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Writers Guild of America Award Nominations: ‘Booksmart,’ ‘Knives Out,’ and ‘Joker’ All Find Love

KnivesOut LakeithStanfield
Lakeith Stanfield

WGA AWARDS 2020: The Writers Guild of America has announced their nominations for the 2019 film year and offered some inspiring choices for the race for Oscar’s screenplays.

Worth noting before examing were the lists of films that were NOT eligible for WGA, and what was deemed original and adapted. “The Two Popes” from Netflix and “Hustlers” from STX Films were moved to the former categorization, but Oscar will consider them in the adapted arena. Ineligibilities can be found here.

Looking at the list, big boosts were given to “Booksmart” and “Knives Out,” which both thoroughly needed to avoid an Oscar shut out. “Bombshell” took a hit today, along with “Uncut Gems” when both failed to get into the top five for original. With “The Farewell” and “Once Upon a Time in…Hollywood” ineligible, there’s still plenty of movement in one of the most competitive races of the year.

Adapted is another story where the WGA five, could very well end up being the Oscar five. With “The Two Popes” still in the thick of the race, will it end up sitting completely on the sidelines this season? The only other spoiler seems to be “Just Mercy” from Warner Bros., but with a lack of buzz, and the only real major mention this season is for Jamie Foxx in SAG’s supporting actor race, not sure it will pull in enough love in time.

Check out the full list of nominees down below:


  • 1917” (Universal Pictures) – Written by Sam Mendes & Krysty Wilson-Cairns
  • Booksmart” (United Artists Releasing) – Written by Emily Halpern & Sarah Haskins and Susanna Fogel and Katie Silberman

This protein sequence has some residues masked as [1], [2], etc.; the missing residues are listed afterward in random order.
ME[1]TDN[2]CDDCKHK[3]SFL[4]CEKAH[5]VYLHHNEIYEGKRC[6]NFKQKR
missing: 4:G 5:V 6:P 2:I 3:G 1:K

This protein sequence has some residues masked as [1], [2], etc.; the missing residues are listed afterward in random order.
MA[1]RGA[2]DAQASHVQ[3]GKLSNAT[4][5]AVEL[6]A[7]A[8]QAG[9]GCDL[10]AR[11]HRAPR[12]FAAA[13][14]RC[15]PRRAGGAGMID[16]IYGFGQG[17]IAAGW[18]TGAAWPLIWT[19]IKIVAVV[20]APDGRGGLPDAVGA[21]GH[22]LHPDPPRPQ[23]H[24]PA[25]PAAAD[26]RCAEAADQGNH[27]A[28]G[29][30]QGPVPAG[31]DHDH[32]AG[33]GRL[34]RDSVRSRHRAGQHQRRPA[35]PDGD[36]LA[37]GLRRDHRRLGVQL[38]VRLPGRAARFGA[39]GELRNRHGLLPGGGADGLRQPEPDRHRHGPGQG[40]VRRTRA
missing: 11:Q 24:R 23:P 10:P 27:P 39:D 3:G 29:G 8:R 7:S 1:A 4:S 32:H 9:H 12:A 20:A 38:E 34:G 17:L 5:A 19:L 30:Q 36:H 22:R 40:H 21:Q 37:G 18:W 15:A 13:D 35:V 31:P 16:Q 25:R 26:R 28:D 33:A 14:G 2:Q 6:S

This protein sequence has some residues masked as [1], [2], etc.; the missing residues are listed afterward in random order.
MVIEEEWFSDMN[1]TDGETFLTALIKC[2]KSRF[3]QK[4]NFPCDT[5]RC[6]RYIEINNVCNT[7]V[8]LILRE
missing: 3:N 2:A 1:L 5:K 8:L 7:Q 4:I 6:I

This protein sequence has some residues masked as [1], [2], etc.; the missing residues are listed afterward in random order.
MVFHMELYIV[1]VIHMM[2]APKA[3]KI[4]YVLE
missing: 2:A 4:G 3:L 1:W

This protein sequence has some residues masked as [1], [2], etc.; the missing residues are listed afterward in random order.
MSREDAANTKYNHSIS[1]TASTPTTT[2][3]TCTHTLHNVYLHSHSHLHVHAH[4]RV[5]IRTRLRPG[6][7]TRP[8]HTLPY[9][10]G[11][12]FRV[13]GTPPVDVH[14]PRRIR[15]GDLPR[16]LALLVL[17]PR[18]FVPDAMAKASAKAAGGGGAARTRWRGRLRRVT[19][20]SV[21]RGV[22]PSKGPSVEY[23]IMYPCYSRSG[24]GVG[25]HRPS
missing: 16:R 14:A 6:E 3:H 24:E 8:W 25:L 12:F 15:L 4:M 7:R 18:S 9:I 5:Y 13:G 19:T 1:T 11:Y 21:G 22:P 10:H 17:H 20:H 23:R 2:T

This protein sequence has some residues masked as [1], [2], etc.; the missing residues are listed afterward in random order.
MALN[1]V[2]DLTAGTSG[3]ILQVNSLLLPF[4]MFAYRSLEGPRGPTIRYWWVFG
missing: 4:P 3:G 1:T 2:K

• Knives Out” (Lionsgate) – Written by Rian Johnson
  • Marriage Story” (Netflix) – Written by Noah Baumbach
  • Parasite” (NEON) – Screenplay by Bong Joon Ho and Han Jin Won, Story by Bong Joon Ho


  • A Beautiful Day in the Neighborhood” (Sony Pictures/TriStar Pictures) – Written by Micah Fitzerman-Blue & Noah Harpster, Inspired by the Article “Can You Say…Hero?” by Tom Junod
  • The Irishman” (Netflix) – Screenplay by Steven Zaillian, Based upon the book “I Heard You Paint Houses” by Charles Brandt
  • Jojo Rabbit” (Fox Searchlight Pictures) – Screenplay by Taika Waititi, based on the book “Caging Skies” by Christine Leunens
  • Joker” (Warner Bros. Pictures) – Written by Todd Phillips & Scott Silver, Based on Characters from DC Comics
  • Little Women” (Sony Pictures) – Screenplay by Greta Gerwig, Based on the Novel by Louisa May Alcott


  • Citizen K” (Greenwich Entertainment) – Written by Alex Gibney
  • Foster” (HBO Documentary Films) – Written by Mark Jonathan Harris
  • The Inventor: Out for Blood in Silicon Valley” (HBO Documentary Films) – Written by Alex Gibney
  • Joseph Pulitzer: Voice of the People” (First run Features) – Written by Robert Seidman & Oren Rudavsky
  • The Kingmaker” (Showtime Documentary Films) – Written by Lauren Greenfield

Share your thoughts on the WGA Award nominations in the comments below.

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Written by Clayton Davis

Clayton Davis is the esteemed Editor and Owner of Born in Bronx, NY to a Puerto Rican mother and Black father, he’s been criticizing film and television for over a decade. Clayton is a member of the Broadcast Film Critics Association where he votes and attends the kick off to the awards season, the Critics Choice Awards. He also founded the Latino Entertainment Journalists Association, the first Latino-based critics’ organization in the United States. He’s also an active member of the African-American Film Critics Association, New York Film Critics Online, International Press Academy, Black Reel Awards, and the Broadcast Television Journalists Association. Clayton has been quoted and appeared in various outlets that include The New York Times,, Variety, Deadline, Los Angeles Times, FOX 5, Bloomberg Television, AOL, Huffington Post, Bloomberg Radio, The Wrap, Slash Film, and the Hollywood Reporter.


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The nod for 1917 was enough for me to move it to #1 in Picture. I think this was a huge get for that film, and I think it could go all the way.


‘1917’ feels like the high-number winner but not Best Picture. Such as Gravity, Mad Max, The Revenant, etc.

The film is an achievement but is it a Best Picture winner?



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